Gloo Mesh scalability

Solo runs internal scalability tests for every release to confirm that the translation and user experience times remain within expected boundaries, and to measure scalability and performance improvements between releases.

This page summarizes factors that impact Gloo Mesh scalability and recommendations for how to improve scalability and performance in large-scale environments. To learn about the scalability tests that Solo runs, see Internal scalability tests.

If you are interested in validating the scalability of Gloo Mesh components in your environment or if you need help with optimizing the performance, contact your account representative. Solo engineers can help with replicating your production environment and running performance tests to verify the maximum number of workloads and resources that Gloo Mesh supports for your use case.

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Gloo Mesh scalability threshold definition

Gloo Mesh Enterprise is considered performant when Gloo resources that the user creates are translated into Envoy and Istio resources, and are applied in the user's environment in a reasonable amount of time. The following images illustrate the components that are involved during the Gloo resource translation (A to B) and reconciliation (A to C) process when these resources are applied in the workload or management cluster.

Figure: Gloo Mesh resource translation and reconciliation for resources applied in workload clusters
Figure: Gloo Mesh resource translation and reconciliation for resources applied in the management cluster

A scalability threshold is reached when one of the following conditions are met:

Factors that impact the scalability threshold and recommendations

Review the factors that impact the scalability threashold in Gloo Mesh. By accounting for these factors in your environment setup, you can optimize the Gloo Mesh scalability and performance.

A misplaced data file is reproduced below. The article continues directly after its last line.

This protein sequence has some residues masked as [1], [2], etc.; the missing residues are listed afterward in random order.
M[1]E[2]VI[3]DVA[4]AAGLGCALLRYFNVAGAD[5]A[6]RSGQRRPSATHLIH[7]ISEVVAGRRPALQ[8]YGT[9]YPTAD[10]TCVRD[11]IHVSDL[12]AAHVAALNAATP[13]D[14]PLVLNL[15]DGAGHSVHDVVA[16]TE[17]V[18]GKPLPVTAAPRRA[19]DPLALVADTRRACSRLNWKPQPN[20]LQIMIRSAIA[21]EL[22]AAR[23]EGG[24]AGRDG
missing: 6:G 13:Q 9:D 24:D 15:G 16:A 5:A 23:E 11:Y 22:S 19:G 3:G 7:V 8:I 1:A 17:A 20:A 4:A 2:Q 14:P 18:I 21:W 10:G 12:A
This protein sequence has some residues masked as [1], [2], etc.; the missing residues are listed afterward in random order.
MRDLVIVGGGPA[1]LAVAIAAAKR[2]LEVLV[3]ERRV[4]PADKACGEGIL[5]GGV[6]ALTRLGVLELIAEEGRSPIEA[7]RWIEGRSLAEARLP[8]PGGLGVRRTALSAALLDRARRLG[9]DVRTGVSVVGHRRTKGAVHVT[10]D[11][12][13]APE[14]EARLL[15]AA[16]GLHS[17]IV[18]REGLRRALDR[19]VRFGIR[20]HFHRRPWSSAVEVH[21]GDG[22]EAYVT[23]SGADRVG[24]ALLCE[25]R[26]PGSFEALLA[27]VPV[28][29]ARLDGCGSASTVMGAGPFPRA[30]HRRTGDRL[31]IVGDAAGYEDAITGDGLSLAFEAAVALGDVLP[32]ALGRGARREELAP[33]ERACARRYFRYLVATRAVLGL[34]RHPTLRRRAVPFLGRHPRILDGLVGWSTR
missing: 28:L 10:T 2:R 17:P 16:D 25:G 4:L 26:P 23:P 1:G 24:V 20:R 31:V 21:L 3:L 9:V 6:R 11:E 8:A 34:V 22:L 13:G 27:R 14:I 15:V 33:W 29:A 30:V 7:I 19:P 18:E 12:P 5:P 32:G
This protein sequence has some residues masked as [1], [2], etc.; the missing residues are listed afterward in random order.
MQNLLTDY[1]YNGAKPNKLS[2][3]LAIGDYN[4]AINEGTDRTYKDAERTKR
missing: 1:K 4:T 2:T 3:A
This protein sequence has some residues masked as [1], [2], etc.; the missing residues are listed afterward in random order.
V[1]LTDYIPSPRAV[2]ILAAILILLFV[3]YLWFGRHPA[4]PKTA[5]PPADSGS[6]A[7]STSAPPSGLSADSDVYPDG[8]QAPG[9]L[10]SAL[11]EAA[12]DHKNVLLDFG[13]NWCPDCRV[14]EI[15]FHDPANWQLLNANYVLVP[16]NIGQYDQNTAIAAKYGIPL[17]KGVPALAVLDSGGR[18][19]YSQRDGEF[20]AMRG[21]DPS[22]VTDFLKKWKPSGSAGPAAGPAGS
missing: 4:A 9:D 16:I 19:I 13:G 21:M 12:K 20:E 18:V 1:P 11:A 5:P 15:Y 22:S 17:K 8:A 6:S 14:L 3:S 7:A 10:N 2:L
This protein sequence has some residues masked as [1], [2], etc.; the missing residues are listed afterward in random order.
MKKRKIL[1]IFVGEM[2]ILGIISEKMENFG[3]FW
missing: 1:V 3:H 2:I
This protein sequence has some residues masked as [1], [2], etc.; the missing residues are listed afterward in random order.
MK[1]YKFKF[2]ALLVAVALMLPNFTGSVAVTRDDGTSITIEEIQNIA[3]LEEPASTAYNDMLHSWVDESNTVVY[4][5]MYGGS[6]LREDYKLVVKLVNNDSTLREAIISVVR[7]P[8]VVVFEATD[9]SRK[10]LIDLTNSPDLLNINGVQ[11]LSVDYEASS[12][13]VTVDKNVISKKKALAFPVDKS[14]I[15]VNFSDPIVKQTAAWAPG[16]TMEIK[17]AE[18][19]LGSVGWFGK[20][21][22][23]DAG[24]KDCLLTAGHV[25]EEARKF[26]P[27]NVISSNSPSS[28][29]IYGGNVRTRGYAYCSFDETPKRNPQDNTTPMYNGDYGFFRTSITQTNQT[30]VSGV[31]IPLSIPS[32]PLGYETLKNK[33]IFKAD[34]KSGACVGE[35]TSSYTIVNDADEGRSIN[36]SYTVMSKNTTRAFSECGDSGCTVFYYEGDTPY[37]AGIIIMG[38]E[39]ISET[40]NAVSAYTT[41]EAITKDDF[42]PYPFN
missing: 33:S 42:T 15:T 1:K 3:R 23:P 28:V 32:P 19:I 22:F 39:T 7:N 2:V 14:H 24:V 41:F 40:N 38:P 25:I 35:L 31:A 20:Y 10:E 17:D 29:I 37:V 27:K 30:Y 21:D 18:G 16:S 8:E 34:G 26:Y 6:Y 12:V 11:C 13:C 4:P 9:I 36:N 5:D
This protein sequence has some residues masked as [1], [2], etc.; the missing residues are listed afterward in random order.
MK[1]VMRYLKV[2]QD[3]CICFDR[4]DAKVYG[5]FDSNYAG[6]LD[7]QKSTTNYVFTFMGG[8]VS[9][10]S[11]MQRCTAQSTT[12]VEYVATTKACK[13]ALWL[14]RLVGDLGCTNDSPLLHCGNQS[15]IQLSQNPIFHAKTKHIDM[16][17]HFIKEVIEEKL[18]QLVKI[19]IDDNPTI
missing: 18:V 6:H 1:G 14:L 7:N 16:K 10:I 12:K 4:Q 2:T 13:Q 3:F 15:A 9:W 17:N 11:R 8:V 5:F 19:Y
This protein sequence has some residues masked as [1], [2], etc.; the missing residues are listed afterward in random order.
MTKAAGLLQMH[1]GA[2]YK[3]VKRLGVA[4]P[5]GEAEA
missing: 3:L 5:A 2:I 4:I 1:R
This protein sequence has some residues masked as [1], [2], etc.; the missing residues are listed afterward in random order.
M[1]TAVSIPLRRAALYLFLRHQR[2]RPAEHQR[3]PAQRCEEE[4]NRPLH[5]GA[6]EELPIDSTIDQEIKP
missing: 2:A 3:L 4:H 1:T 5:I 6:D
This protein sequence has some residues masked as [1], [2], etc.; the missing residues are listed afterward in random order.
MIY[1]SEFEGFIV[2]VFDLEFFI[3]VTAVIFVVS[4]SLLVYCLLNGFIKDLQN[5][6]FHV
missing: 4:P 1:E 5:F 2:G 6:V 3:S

Workspace boundaries

Workspaces define the cluster resources that users have access to. These resources can be spread across multiple Kubernetes namespaces and clusters. To allow services within a workspace to communicate with each other across namespaces and clusters, Gloo Mesh automatically translates the Gloo resources into Istio resources and applies them to the namespace and cluster where they are needed. This process is also referred to as federation.

The complexity of this setup increases even more when you choose to import and export Gloo resources in your workspace to allow services to communicate across workspaces. To learn more about how resources are federated in your workspace when you import from and export to other workspaces, see Import and export resources across workspaces.

The more services a workspace includes, or imports from and exports to, the more Istio resources must be added in each of your clusters. As resources scale up into the thousands, the Gloo Mesh scalability threshold might be reached more quickly. To optimize Gloo Mesh scalability, define proper workspace boundaries. This way, Gloo only federates the necessary resources across Kubernetes namespaces and clusters.

Multicluster routing with virtual destinations and external services

To enable routing between services cluster boundaries, Istio resources must be federated across Kubernetes namespaces and clusters. You have the option to enable service federation in your workspace settings. With this setting, Gloo automatically creates Istio ServiceEntries in every namespace of each cluster. Depending on the number of services you have in your environment and the number of services that you export to and import from other workspaces, the number of ServiceEntries can quickly grow and impact the Gloo Mesh scalability threshold in your environment.